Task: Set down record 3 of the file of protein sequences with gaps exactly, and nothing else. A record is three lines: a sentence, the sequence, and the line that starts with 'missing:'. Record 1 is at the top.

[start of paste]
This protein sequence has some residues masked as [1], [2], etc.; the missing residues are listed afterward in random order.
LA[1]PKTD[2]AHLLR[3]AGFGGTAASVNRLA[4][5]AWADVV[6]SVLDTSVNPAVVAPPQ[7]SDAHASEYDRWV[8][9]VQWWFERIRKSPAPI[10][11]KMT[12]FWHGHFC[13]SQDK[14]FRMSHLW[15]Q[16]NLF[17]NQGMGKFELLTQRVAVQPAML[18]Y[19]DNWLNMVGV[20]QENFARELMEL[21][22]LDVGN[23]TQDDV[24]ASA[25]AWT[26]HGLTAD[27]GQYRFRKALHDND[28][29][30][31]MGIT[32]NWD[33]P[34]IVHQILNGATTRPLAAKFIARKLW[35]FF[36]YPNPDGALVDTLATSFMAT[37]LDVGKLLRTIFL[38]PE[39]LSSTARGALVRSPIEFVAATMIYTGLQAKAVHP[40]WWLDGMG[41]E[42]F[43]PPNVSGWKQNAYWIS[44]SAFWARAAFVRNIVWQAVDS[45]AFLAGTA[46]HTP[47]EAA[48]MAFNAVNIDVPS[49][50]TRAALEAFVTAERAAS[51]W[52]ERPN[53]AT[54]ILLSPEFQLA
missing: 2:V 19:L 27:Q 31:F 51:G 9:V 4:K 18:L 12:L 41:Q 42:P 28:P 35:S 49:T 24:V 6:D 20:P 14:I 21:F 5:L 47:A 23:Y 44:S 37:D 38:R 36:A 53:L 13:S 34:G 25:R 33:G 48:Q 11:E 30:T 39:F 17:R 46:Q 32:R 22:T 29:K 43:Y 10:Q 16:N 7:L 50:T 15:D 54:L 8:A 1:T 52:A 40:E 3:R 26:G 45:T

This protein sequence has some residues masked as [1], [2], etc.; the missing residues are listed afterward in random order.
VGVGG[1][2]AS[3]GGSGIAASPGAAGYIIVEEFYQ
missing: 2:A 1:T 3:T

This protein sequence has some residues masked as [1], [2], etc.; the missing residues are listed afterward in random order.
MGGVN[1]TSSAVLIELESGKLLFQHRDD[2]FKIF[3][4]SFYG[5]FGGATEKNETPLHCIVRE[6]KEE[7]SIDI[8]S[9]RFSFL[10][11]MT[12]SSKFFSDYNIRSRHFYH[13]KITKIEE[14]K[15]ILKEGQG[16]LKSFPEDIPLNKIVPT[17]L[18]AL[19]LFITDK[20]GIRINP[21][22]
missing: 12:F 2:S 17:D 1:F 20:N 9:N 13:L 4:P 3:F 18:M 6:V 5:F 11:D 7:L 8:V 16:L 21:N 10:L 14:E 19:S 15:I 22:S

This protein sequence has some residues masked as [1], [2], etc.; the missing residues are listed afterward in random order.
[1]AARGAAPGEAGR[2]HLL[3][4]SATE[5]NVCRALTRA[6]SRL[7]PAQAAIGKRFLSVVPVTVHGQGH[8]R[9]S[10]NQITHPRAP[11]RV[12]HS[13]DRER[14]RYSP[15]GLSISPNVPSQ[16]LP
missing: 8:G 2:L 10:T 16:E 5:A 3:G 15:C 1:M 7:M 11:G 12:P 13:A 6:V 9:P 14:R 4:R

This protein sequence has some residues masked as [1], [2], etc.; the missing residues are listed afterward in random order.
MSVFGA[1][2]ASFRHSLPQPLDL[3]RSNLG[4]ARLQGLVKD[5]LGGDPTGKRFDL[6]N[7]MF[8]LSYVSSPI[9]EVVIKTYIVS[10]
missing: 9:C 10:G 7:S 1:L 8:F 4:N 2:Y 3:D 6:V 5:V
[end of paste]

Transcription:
This protein sequence has some residues masked as [1], [2], etc.; the missing residues are listed afterward in random order.
MGGVN[1]TSSAVLIELESGKLLFQHRDD[2]FKIF[3][4]SFYG[5]FGGATEKNETPLHCIVRE[6]KEE[7]SIDI[8]S[9]RFSFL[10][11]MT[12]SSKFFSDYNIRSRHFYH[13]KITKIEE[14]K[15]ILKEGQG[16]LKSFPEDIPLNKIVPT[17]L[18]AL[19]LFITDK[20]GIRINP[21][22]
missing: 12:F 2:S 17:D 1:F 20:N 9:N 13:L 4:P 3:F 18:M 6:V 5:F 11:D 7:L 8:V 16:L 21:N 10:L 14:E 19:S 15:I 22:S